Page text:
In contrast to the traditional market, we followed it up with a stop at a corner general store to buy a SIM card for our iPad. Matt tested the internet service after activation, but it was quite hesitant to load any pages. He brought it back to the shopkeeper to explain it wasn’t working. The guy took a look at it and matter-of-factly replied, “Yep, it’s working. This is Bhutan.” Meanwhile, Norbu was trying to stay cool upon recognizing an attractive Bhutanese TV star walk in to the shop. It turns out her husband was the shopkeeper Matt was speaking with. Yep, this is Bhutan.
With chili and celebrity sightings out of the way, we set out a second time with genuine intention of covering some ground. But this was not meant to be. In the middle of a dusty construction zone, we heard the telltale pop of a flat tire. After unloading our luggage on the side of the road, Tshering pulled out the spare only to discover it too was in a sad state of non-inflation.
With some discussion and a few phone calls, the plan was concocted that Tshering would hitch a ride back into town and Norbu would take us to find lunch in the meanwhile. We began strolling up the hot dusty road, eventually enquiring how far it would be to reach lunch. “Twenty kilometers.” What!?! It turned out Norbu didn’t exactly have a sense of human walking speed, so we had to politely explain that it would take us until dinner to get there on foot. Once we convinced him that we could handle hitching a random ride, we eventually got picked up by a family of potato farmers in a truly mini minivan that closely resembled a horizontal refrigerator.
Fortunately, it wasn’t too long after lunch and tea that Tshering returned with the essential tire repaired, but unfortunately not the spare as well. We were anxious to get to Trongsa where Tashi had arranged for us to stay at her sister Pem’s house. Nonetheless, we still made sure to stop at a roadside alcove where the rock walls were enchantingly painted with images of Guru Rinpoche and other deities. This very spot had appeared in a scene in Bhutan's first feature film, Travellers and Magicians, and a personal favorite of ours. An inscription along one wall was tagged "Nov. 2002, Scene 112, Take 101" and served as a confirmation of the site's validity. Shortly thereafter, we saw another familiar sight in the form of the Chendebji Chorten, modeled after the Swayambunath Stupa in Kathmandu, Nepal.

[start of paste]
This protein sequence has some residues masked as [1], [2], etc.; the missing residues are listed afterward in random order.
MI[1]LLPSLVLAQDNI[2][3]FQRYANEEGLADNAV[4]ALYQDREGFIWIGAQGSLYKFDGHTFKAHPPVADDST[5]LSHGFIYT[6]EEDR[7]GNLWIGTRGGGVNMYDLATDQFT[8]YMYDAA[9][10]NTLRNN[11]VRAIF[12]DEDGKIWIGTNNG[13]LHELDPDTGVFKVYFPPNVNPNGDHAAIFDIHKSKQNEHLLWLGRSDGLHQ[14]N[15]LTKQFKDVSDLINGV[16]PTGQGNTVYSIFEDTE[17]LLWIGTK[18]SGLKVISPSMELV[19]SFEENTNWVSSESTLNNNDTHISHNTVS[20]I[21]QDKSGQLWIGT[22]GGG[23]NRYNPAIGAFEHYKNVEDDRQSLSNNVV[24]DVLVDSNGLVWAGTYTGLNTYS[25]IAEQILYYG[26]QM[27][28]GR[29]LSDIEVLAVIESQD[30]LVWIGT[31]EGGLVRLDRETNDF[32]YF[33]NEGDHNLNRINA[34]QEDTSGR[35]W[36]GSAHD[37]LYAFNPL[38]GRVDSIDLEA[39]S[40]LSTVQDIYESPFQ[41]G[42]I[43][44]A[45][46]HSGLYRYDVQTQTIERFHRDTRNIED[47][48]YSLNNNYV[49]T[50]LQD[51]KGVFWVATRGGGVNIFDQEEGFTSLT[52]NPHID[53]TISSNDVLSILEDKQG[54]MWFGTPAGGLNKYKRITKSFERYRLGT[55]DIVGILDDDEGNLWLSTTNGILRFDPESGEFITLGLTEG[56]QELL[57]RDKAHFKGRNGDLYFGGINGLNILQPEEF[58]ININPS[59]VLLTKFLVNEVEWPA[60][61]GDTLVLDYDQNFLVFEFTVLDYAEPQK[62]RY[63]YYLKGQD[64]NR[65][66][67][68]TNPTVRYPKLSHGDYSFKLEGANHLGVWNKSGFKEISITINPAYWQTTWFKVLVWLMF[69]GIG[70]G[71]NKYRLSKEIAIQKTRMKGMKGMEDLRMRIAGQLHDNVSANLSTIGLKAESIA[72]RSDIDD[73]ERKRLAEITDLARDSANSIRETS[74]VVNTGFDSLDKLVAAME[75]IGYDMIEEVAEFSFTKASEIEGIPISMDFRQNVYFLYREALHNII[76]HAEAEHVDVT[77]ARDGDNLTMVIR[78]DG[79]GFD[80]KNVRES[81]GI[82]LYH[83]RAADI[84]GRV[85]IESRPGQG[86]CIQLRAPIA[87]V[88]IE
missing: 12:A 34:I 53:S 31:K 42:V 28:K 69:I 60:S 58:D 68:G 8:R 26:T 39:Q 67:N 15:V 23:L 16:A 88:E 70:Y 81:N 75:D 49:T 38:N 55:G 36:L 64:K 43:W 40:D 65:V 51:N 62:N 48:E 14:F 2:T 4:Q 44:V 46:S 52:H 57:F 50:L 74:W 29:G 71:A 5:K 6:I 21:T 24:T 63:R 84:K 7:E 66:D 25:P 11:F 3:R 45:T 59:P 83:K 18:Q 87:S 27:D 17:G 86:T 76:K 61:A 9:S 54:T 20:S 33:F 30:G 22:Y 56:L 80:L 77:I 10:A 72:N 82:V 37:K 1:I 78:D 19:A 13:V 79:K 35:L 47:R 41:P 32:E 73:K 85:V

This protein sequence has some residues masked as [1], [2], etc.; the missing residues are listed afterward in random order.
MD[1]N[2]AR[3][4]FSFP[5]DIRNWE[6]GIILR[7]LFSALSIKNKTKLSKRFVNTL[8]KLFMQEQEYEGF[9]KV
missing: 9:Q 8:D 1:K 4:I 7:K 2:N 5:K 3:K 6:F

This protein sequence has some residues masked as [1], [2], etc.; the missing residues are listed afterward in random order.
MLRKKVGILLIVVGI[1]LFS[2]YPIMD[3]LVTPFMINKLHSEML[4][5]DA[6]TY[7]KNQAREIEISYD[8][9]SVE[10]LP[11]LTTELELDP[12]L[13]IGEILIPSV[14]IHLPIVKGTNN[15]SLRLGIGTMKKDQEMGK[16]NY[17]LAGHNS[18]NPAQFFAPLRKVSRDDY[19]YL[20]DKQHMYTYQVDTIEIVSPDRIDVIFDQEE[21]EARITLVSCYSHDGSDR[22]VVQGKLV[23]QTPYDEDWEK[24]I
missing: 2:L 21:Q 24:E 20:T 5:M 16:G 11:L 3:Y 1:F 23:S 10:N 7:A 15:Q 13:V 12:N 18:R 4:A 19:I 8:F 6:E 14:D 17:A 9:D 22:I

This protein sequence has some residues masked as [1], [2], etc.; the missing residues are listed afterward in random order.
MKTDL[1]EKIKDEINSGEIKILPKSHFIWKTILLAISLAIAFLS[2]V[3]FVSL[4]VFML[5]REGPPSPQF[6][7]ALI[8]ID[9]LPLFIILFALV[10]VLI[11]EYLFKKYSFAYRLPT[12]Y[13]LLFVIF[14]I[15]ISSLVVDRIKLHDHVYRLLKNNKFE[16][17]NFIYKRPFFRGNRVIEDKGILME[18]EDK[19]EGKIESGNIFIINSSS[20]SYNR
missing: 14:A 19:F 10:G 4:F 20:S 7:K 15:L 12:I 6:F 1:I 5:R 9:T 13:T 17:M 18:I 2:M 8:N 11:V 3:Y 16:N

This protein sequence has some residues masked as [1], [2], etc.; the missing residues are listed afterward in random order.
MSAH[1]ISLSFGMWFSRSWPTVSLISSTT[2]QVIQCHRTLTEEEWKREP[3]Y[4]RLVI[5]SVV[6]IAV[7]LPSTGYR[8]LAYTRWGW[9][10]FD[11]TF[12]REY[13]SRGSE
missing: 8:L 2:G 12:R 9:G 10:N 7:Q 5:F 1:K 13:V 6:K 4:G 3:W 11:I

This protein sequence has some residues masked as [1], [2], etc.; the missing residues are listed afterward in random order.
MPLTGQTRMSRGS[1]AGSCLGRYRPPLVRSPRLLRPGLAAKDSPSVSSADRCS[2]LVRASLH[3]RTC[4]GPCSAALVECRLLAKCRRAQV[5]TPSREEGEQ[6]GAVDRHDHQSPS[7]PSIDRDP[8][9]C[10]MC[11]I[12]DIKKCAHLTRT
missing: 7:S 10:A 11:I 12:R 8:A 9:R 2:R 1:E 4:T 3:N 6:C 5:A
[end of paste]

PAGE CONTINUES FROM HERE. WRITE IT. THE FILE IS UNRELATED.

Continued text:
We arrived in Trongsa at dusk. Pem, along with her husband (also named Tashi) greeted us and showed us to a room that was previously reserved for none other than His Majesty the King of Bhutan during the house’s previous life as a government-run tourism guesthouse. We share a delicious homecooked meal sitting on the floor around a wood burning stove and learned a bit about their lives as principals of Trongsa’s primary and secondary schools.
We got a taste of school life the following morning while visiting Tashi’s primary school. Adorable children arrived in the school’s uniform of navy kiras and ghos, each with a colorful plastic wicker lunch box in hand. At the singing—yes, singing, not ringing!—of the first bell, everyone engaged in what they call “social work,” essentially stewardship of their school that included weeding the landscaping, sweeping, and even bathroom duty. The second bell gathered the students in formation for the daily morning assembly, but rain dispersed them to their respective classrooms to conduct it there. Then we walked over to the secondary school where Pem facilitated a question and answer session for us in a typically awkward 7th grade classroom. Some things really are the same around the world! As much as these schools appeared ideal to us on the surface, Pem and Tashi explained that some families struggle to send their children to school with the financial burden of uniforms and school supplies. Other students are challenged to stay in school because of family life at home.